Next time you pull a piece of silk from between your teeth while you're eating a fresh ear of corn, remember that you've just spat our a fallopian tube. Corn has a curious anatomy: the tassel at the top of the plant is the male flower; when mature, it produces two million to five million grains of pollen. The wind picks up those grains and moves them around.Okaaaaay. That next ear of corn is going to feel a little different when I eat it.
The ear of corn is actually a cluster of female flowers. A young ear contains about a thousand ovules, each of which could become a kernel. Those ovules produce "silks" that run to the tip of the ear. If one of them catches a grain of pollen, the pollen will germinate and produce a tube that runs down the silk to the kernel. There the egg and pollen grain will meet at last. Once fertilized, that egg will swell into a plump kernel, which represents the next generation—or a bottle of bourbon, depending on your perspective.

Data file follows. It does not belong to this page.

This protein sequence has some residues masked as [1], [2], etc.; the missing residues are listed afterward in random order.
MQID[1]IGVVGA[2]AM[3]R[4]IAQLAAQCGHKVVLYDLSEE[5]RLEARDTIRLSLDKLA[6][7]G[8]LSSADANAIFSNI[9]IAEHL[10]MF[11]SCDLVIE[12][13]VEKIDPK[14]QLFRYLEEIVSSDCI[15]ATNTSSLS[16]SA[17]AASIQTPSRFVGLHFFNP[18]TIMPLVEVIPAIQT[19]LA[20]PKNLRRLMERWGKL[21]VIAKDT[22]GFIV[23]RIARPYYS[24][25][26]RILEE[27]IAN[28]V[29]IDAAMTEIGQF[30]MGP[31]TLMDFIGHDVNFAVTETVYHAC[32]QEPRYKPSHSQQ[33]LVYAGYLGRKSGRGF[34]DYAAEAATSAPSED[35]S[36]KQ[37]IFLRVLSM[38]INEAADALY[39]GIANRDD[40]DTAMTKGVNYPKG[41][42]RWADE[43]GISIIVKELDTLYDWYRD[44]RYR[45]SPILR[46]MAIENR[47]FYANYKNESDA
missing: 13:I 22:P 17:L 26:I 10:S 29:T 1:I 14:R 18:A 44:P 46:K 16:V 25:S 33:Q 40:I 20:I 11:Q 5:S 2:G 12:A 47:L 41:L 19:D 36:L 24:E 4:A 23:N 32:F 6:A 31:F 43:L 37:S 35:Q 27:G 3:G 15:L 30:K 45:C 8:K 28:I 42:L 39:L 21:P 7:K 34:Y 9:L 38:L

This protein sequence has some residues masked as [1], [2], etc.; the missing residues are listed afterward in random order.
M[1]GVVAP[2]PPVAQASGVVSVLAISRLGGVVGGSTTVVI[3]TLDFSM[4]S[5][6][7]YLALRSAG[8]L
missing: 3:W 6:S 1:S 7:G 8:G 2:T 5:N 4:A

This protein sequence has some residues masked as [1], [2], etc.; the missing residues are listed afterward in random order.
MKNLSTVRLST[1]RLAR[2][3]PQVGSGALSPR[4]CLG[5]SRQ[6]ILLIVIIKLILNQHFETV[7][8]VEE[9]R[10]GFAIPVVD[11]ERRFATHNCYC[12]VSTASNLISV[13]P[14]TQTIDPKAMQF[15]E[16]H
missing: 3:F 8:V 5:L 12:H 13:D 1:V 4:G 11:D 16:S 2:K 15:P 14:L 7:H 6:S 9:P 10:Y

Amy Stewart, The Drunken Botanist